Call of Cthulhu is played from the first-person perspective,
but don't take that to mean it's a first-person shooter. In fact, for quite some time you won't have access to a weapon, so the game ends up
being about you and your investigation skills.
Just because you don't have
your weapon drawn doesn't mean the
adventure is boring, some of the most tense moments of the game come from you
having to figure out how to escape what appears to be certain doom. But while there is excitement, a lot of what
you'll be doing is piecing clues
together and solving puzzles. In a lot
of ways Call of Cthulhu reminds me of the classic 8-Bit adventures like
Shadowgate and Déjà vu, games that put you in dangerous situations that only
your brain can get you out of.
But soon enough you'll get some weapons, including your
basic handguns, shotguns, and even a tommy gun.
Don't expect a lot of futuristic technology, this is 1922 we're dealing
with. After such a long time without
weapons, it's pretty exhilarating to finally take back some control over your
surroundings. Cthulhu does an excellent
job of making you feel helpless, then empowered, and then helpless all over
again; it's a rollercoaster ride full of unique puzzles and heart-pounding action. By the end of the game you will feel warn
out, much like the character you've been playing this whole time.
Outside of a couple of cinemas at the beginning and end, all
of the action is shown from Jack's perspective; so you always see what he's
seeing, experiencing the things that he is experiencing. Actually, that's not entirely true. From time to time you'll flash into somebody
else's point of view, often showing you what is coming up or what the enemies
are doing. At first this seems
confusing, but as you progress through the game you start to understand how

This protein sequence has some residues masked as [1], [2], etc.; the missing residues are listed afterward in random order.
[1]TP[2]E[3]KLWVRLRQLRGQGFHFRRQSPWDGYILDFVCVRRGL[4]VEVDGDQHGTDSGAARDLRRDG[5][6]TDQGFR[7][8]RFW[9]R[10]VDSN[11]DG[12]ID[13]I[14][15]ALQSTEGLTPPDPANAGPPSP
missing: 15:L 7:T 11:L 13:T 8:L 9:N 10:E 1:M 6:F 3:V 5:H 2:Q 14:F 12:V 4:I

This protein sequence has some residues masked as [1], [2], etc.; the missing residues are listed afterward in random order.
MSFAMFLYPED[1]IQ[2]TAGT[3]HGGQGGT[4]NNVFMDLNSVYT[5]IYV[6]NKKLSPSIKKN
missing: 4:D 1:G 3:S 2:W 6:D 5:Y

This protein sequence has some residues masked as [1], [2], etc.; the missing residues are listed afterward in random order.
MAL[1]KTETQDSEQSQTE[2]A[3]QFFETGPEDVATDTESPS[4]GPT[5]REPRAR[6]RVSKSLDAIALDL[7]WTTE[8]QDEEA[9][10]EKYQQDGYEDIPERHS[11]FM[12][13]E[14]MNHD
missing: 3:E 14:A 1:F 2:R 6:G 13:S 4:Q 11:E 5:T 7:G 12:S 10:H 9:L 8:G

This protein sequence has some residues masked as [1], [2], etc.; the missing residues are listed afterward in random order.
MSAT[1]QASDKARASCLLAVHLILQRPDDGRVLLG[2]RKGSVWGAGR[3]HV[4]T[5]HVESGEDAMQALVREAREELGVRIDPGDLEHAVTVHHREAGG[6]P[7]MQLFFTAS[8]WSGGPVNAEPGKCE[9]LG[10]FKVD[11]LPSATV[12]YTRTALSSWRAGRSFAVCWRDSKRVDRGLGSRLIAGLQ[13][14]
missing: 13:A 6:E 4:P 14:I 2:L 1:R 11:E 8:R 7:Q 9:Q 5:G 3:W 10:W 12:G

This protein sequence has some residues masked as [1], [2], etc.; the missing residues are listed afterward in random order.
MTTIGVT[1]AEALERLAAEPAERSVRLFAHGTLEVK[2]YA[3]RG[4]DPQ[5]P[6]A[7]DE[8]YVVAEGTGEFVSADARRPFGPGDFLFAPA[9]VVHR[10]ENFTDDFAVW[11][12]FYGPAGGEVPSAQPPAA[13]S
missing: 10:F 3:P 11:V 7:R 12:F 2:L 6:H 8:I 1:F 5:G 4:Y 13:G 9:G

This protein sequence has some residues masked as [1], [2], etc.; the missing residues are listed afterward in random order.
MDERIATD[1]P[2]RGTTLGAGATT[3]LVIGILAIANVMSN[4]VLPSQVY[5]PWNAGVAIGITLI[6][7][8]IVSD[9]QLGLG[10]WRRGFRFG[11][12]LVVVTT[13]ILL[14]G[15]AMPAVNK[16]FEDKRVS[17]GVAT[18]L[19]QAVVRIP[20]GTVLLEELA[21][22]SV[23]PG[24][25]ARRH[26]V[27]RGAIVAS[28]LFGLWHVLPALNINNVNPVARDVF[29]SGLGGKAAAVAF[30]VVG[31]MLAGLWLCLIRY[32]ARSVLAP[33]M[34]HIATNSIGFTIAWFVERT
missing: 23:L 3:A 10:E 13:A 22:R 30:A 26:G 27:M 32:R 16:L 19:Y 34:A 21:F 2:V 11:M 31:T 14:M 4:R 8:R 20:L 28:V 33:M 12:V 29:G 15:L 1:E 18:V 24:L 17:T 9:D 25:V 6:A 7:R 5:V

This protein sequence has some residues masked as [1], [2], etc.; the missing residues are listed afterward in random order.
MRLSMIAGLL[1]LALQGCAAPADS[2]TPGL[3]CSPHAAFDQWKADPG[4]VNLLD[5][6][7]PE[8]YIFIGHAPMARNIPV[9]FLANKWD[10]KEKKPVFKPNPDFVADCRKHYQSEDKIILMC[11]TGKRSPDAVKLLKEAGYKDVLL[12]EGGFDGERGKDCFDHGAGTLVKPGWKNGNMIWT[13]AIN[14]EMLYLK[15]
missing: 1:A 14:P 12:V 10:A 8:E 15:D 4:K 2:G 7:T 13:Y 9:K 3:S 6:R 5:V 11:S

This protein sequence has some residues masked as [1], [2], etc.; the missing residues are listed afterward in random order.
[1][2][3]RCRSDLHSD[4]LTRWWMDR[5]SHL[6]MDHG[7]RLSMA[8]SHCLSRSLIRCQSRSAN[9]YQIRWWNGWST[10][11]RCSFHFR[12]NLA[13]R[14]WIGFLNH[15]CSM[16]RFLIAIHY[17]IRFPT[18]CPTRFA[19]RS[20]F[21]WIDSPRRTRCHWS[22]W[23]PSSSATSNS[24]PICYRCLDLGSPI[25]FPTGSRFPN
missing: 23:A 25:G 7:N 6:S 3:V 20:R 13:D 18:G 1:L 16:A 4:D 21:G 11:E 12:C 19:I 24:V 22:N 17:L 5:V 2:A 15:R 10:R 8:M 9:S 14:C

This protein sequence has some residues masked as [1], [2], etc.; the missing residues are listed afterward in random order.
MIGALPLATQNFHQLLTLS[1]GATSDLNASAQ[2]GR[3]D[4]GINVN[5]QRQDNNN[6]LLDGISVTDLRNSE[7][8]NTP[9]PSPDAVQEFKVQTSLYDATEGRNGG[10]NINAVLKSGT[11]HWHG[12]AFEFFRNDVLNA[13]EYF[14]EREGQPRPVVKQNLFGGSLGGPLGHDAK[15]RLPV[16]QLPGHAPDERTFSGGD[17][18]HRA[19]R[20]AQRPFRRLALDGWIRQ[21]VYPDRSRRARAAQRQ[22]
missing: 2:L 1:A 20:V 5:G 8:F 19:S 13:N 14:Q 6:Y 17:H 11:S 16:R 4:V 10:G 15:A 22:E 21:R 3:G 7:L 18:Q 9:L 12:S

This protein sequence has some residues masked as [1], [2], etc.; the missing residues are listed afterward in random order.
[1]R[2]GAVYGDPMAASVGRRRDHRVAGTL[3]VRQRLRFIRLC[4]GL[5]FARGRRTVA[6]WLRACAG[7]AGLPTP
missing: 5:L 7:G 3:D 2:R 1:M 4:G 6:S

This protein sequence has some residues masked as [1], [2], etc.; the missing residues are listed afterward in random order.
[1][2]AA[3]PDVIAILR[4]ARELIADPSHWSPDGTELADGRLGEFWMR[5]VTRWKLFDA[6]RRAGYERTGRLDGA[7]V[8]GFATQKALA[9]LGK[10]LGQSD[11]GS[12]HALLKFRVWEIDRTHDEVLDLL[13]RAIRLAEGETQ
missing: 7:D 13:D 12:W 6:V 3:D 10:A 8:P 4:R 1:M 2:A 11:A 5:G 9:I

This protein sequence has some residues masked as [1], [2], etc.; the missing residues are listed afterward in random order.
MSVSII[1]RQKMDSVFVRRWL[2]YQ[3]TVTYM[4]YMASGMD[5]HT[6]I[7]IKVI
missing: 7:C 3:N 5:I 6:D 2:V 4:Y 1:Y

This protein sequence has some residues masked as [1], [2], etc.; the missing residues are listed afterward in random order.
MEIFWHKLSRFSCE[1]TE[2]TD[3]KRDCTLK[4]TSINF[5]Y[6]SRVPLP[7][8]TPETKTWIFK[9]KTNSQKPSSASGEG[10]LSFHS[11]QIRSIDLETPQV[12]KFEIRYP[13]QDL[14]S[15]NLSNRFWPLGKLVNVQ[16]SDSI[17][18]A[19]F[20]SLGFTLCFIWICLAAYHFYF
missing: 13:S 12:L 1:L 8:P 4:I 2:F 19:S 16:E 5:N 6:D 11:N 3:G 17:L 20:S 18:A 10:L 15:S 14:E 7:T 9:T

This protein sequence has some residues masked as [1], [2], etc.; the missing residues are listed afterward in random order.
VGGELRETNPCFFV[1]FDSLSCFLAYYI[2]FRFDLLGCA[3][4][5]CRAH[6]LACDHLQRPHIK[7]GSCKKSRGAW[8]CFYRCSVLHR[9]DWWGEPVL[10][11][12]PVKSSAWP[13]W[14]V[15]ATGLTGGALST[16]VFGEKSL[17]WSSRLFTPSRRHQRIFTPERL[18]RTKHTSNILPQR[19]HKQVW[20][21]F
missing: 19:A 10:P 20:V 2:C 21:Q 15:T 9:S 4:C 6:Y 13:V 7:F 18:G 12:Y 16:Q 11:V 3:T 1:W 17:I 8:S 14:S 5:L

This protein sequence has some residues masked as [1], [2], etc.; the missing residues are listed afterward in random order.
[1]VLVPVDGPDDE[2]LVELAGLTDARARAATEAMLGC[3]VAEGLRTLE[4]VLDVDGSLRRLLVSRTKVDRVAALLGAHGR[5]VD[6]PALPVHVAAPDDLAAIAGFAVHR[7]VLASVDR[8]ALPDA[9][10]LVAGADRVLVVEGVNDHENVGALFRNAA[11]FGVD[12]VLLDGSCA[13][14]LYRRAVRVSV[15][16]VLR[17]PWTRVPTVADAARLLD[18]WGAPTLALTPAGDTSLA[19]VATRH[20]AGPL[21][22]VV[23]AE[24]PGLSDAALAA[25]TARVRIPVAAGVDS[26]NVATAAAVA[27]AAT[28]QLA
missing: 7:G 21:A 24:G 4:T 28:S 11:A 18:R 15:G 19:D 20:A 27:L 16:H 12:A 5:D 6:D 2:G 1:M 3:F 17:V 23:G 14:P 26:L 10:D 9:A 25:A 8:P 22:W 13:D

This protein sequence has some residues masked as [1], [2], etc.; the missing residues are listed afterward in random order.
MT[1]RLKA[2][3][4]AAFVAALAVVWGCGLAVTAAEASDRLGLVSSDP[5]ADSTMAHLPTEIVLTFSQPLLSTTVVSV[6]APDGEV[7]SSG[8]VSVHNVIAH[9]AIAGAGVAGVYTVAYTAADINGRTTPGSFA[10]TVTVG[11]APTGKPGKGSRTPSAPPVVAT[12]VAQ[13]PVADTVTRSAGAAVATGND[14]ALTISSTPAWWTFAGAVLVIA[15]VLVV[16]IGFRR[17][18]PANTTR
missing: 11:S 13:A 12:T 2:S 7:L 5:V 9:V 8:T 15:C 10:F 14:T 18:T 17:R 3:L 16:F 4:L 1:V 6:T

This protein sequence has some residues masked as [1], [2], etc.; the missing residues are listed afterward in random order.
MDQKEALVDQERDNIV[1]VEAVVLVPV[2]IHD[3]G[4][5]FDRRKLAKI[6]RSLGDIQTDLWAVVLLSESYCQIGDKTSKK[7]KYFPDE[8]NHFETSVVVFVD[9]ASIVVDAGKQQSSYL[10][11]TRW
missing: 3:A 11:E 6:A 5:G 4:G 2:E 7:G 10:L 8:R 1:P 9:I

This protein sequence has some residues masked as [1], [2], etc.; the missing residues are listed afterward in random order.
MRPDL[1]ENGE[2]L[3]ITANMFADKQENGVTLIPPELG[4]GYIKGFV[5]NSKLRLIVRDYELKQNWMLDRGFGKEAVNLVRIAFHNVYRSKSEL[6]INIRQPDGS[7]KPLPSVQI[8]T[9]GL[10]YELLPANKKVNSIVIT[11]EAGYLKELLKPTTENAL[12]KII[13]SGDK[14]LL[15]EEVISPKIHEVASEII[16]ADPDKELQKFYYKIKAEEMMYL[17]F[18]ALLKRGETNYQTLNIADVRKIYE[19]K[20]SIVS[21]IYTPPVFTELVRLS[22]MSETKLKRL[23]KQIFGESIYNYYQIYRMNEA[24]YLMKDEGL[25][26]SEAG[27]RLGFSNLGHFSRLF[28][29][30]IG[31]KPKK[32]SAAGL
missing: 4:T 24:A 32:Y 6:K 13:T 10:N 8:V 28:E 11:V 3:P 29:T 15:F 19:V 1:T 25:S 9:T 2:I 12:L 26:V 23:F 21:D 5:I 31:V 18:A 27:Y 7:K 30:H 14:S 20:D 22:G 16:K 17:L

these out of body experiences can help you survive (and even solve
puzzles). You will also find yourself
returning to the asylum in some of the most effective flashbacks in the game,
all done in black and white revealing more about yourself than you cared to
realize. But outside of these sequences,
everything in the game is happening to Jack, which means they are happening to
From the very first moment you meet Jack you will likely
wonder if this guy is up for it; after all, he's batting some major mental
problems and is easily spooked. But
despite all this, Jack the unlikely hero seems up for the adventure, just as
long as he doesn't see too many scary things.
Unlike most adventure games that reward you for looking at everything,
Call of Cthulhu has sprinkled all kinds of disturbing images for you to stumble
across. Look at the wrong thing – a
rotting corpse hanging from a cross, an eerie picture, and just about anything
else that could freak you out – and you'll lose some of your sanity, making the
game a little harder to play. How much
harder? Depending on what you looked at
it could be as bad as your eyes playing tricks on you (making the world sway
and move unnaturally), or simply just hearing voices in your head. Put these together and you have a truly
Call of Cthulhu is not the first game to show you losing
your marbles, Eternal Darnkeess: Sanity's Requiem for the GameCube did the same
kind of thing several years earlier.
Since both games did this effect in completely different ways it's hard
to make a decision to which is better, but don't expect to walk on the ceiling
and other unique scares like in Eternal Darkness. Instead you get blurred eyesight, you hear
your heart pounding, and you see things that should not be there … it's a very
effective way of showing you lose your sanity, especially when it happens in
the middle of the intense moments of the game.
Thankfully you can minimize your loss of sanity by just ignoring all of
the disturbing things around you, but that's easier said than done.
Page 2 of 3